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What Does A Liberal Minority Mean For Ontario After The Federal Election?

The federal election proved a victory for the Liberal party after a gruelling campaign and controversy regarding leader Justin Trudeau. The Reds managed to establish a minority government in their favour, ultimately securing a victory for the party. But what does a Liberal minority mean for Ontario?

In total, the Liberals won a total of 157 seats to the Conservatives' 121 across the country. However, compared to 2015 results, the party lost a significant amount of ridings. In fact, the 157 red seats nationwide represent a loss of 27 from four years earlier. In contrast, the Conservative Party recouped 22 seats, bolstering their number from 2015's total of 99.

If those results are narrowed to focus purely on Ontario, the Liberals have 79 seats, the Conservatives are at 36, and the NDP managed six. The Liberals managed to maintain their comfortable hold on the GTA, sweeping all 25 ridings located in the city of Toronto, despite the best efforts of the Conservatives and the NDP to garner more votes in the area.

But what do these results mean for Ontario?

For one, it means the political makeup of the province has not changed all that much. Not only did the Liberals hold the GTA, but in northeastern Ontario, every single incumbent was re-elected to his or her riding, reports CBC.

The majority of ridings in that area remained Liberal, with the rest being NDP. Nadia Verrelli, a political science professor at Laurentian University, suggests that would be a good fit politically as Jagmeet Singh's NDP and the Liberals are "natural allies."

"They can meet halfway," Verrelli said. "They can arrive at consensus. Their platforms are not far apart. It will be an interesting conversation."

And "interesting" conversations will definitely be needed.

During his campaign, Trudeau made a number of promises that he would fulfill as PM, but implementing them will be a struggle without the confidence of other parties' MPs.

The Liberals need the support of other parties in order to govern effectively, so Trudeau will essentially need the backing of the NDPs, Bloc Quebecois, and/or the Greens to get a majority of votes.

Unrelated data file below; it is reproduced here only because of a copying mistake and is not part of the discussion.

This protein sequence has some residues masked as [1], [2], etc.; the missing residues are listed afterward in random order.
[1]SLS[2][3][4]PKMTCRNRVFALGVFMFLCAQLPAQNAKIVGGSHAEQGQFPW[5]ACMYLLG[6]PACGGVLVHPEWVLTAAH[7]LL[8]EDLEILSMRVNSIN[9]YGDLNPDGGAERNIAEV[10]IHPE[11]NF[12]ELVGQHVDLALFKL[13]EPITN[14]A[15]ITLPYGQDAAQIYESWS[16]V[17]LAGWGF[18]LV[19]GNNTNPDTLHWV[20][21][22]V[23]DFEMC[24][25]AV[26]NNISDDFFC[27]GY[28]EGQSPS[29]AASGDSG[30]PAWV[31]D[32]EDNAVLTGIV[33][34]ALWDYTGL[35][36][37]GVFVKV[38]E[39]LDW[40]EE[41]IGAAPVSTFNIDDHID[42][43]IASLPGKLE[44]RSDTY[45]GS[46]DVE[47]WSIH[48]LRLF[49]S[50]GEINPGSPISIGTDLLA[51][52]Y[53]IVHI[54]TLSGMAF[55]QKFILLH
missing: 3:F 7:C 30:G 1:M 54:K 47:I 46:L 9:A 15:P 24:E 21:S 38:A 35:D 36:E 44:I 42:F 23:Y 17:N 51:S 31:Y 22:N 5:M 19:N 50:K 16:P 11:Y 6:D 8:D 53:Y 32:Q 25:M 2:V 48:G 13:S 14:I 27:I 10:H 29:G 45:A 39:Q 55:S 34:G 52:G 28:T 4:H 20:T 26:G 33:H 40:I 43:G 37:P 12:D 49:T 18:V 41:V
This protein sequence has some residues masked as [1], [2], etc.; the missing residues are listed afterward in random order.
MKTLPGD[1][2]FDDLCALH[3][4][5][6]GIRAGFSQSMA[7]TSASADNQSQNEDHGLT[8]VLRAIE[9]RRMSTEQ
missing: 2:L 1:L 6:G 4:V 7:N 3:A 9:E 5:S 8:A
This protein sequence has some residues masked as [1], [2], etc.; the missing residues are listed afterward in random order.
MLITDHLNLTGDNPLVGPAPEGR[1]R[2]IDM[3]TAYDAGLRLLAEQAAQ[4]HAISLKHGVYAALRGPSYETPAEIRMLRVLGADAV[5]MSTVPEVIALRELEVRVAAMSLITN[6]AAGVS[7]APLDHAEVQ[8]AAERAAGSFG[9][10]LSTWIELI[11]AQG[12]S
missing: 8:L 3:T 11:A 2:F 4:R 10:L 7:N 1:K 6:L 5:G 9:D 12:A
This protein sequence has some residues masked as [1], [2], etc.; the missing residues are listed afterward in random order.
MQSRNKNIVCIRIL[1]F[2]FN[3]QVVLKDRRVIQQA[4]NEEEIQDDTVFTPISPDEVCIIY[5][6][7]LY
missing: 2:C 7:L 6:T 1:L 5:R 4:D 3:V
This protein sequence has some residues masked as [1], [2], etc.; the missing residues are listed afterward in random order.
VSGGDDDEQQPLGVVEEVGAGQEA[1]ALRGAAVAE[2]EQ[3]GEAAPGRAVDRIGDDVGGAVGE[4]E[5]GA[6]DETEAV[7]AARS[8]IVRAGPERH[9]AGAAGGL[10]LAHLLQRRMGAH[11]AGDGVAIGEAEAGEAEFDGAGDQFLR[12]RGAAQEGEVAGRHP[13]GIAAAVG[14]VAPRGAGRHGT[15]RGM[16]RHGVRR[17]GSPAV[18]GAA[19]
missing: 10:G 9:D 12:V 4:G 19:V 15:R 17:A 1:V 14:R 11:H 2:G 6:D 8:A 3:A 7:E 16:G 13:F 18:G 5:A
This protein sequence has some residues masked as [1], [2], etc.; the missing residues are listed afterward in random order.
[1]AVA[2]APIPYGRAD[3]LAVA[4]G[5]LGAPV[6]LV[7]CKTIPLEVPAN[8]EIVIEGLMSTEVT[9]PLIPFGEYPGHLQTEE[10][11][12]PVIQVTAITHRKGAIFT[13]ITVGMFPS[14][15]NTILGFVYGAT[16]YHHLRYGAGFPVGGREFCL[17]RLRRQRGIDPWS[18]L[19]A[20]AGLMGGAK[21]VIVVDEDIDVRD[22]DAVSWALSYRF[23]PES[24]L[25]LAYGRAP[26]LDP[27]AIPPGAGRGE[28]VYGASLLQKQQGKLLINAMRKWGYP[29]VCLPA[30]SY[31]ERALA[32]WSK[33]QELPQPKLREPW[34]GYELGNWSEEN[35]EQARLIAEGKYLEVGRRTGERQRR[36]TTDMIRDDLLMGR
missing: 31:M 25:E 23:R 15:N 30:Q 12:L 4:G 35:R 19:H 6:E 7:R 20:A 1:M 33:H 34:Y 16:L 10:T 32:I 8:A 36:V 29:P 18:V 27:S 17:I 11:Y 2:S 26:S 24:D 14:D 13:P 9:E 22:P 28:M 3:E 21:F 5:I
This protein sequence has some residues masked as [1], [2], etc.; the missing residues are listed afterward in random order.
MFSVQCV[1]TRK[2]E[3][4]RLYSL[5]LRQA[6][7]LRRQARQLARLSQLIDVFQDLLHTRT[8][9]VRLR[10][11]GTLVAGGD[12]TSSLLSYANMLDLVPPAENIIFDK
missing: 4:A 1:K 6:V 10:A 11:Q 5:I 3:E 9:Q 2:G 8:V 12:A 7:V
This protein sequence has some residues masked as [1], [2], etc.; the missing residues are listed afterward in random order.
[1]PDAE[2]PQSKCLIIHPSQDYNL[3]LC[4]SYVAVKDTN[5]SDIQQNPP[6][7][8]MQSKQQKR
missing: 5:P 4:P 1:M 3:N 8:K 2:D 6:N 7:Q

When it comes to a minority government, MPs could cause problems for the Trudeau government via a vote of non-confidence or by rejecting a budget or Speech from the Throne, according to TVO.

For now, though, the controversial carbon tax that Premier Doug Ford has been pushing to get rid of seems to be intact, for now. According to a TVO article, the carbon tax has already stood its ground in two provincial courts, and even if the Supreme Court invalidates it, there will be a strong reaction in order to save the tax and make any necessary changes to it.

CBC quotes Ford's press secretary Ivana Yelich as saying Ontario's blue government is hoping the federal reds will "work with us to ensure we are tackling important issues like climate change with real and effective solutions, while making sure our province is a place people and businesses can continue to prosper."

The Ford government has previously said it was committed to spending $30 million to challenge the tax in court.

Meanwhile, when it comes to Trudeau's "pharmacare", TVO says it's much more complicated than simple implementation. It's important to remember health care is actually a provincial responsibility, not federal, so to many degrees, it's still under the control of the Ford government.

Housing is another issue that may be hard for the Liberals to set due to the minority government. According to TVO, although both the NDP and Liberals agree with federal support for housing, the NDP has been pushing for a larger federal role in promising funding for affordable housing. Specifically, the NDP wants to see the promise of 50,000 affordable homes being built annually over the next 10 years. 

The truth is that whatever Trudeau and his party want to achieve it could be a hard road to get there. Traditionally, minority governments do not last as long in power as those of majority status.

The Liberals will surely see it as important to co-operate with other parties in order to avoid disagreements, rejection, and, potentially, a premature return to the polls in two years' time.

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